Do I Need to Pre-notify HMRC That I Am Intending to Make an R&D Claim?

In this edition of our R&D Tax Talk, Raj Ghose, Manager, R&D Tax Analysis at Ryan, shares his insight into HMRC’s new requirement for R&D tax relief claims.

Do I Need to Pre-notify HMRC That I Am Intending to Make an R&D Claim?

HMRC now requires you to notify them of your intention to make an R&D claim for every tax return period starting on or after 1 April 2023 (unless exempt), within six months of the period end date. As this is a brand-new requirement, it is likely it will catch many companies and their accountants completely unaware, like the introduction of the additional information form (AIF) in August 2023.

However, unlike omission of the AIF, which can usually be rectified within standard deadlines, failure to complete a claim notification when required is potentially a real unexpected cliff edge – likely to result in permanent loss of opportunity to claim, because of the much tighter deadline.

Why Do I Need to Notify HMRC in Advance? 

Legislation has been passed that allows HMRC to remove R&D claims submitted without appropriate notification or exemption unless the claim itself is submitted within the claim notification deadline.

The two-year deadline for amending corporation tax returns remains for submitting the actual claim, so long as you have notified by the claim notification deadline or are exempt.

What Companies Must Give Advance Notification?

Any company that has not made a claim before will need to notify by the claim notification deadline. There are some exemptions that allow companies who have submitted eligible claims (based on the submission date of the R&D claim to HMRC), within three years of the claim notification period deadline, not to notify. However, this exemption does not include all claim submissions.

How Do I Know If I Am Exempt?

Any company that has made a R&D claim submission to HMRC in the three years before the claim notification deadline for the period being reviewed may consider the submission as part of the exemption if:  

  • The claim submission was made before 1 April 2023, or
  • For claim submissions made after 1 April 2023, it was
    • Made as part of the original tax return submission or
    • For a period starting on or after 1 April 2023

As the exemption rules are complicated, we recommend talking to an adviser as early as possible when considering undertaking an R&D project. If your company does not get timely advice on claiming R&D tax relief, it could miss the claim notification deadline and lose out.

How Do I Notify HMRC?

Where notification is required, this is done using the claim notification form (CNF). The CNF is an online form submitted within six months of your accounting period-end (for periods beginning on or after 1 April 2023) to notify HMRC in advance that you intend to make an R&D claim. It needs to be completed for each accounting period and applies only to the accounting period it is submitted for.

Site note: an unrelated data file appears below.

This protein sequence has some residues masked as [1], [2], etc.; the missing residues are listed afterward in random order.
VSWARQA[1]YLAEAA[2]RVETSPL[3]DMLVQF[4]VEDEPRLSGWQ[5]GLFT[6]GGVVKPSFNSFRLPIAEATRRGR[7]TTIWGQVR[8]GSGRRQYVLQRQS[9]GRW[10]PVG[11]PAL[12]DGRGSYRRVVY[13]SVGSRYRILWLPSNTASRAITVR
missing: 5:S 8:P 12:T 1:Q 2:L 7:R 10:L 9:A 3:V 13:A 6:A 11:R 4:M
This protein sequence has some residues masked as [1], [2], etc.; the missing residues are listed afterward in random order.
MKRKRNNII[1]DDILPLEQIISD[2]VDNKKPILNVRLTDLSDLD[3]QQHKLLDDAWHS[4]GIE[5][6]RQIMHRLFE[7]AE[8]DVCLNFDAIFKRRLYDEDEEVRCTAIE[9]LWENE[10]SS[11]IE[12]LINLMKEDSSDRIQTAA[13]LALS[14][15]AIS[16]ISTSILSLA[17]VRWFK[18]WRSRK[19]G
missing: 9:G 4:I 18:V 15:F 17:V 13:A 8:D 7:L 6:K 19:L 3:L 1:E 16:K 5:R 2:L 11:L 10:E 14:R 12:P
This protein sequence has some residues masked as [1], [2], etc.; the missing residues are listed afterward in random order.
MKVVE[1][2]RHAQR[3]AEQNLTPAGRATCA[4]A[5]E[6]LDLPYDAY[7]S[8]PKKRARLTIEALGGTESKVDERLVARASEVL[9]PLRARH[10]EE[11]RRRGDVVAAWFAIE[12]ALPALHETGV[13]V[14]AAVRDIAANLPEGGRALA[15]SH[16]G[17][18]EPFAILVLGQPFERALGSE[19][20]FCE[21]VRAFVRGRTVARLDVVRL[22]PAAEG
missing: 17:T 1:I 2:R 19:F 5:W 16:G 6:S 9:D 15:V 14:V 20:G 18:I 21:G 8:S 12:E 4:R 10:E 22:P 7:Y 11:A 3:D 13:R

If the CNF is submitted within the deadline, this then allows you to submit your R&D claim within the normal statutory deadline for corporation tax return amendment. The CNF includes business information such as the Unique Taxpayer Reference and the main senior internal R&D contact in the company who is responsible for the claim, as well as a summary of the high-level planned R&D activities.

What If I Do Not Then Go on to Submit an R&D Claim?

HMRC states that you do not need to do anything further if you decide not to continue with your claim. Therefore, if you think you are completing R&D (in at least the normal business sense of the term) and are approaching the notification deadline, it may be worth first submitting a notification and then validating the claim later against the full requirements of the R&D tax legislation.

What If I am Unsure if a CNF Has Been Submitted, or Submitted Correctly?

Because it is vital that you provide advance notification for all relevant R&D claims (unless exempt), it is better to submit another CNF to ensure you have notified, if unsure (for example, if previously done by a third party who did not forward you the HMRC confirmation). There is no restriction to just submit one, and no requirement to amend it if the nature of the final R&D undertaken is different to that originally notified.

If you are considering working with an R&D tax relief specialist to help navigate the increasingly complex process through which R&D claims are now made, it is important to complete due diligence when researching potential advisers. For example, asking for qualifications/memberships to professional bodies and reading client reviews to try to ensure you work with an extended team that has been fully abreast of the new requirements long in advance of them fully coming into effect.  

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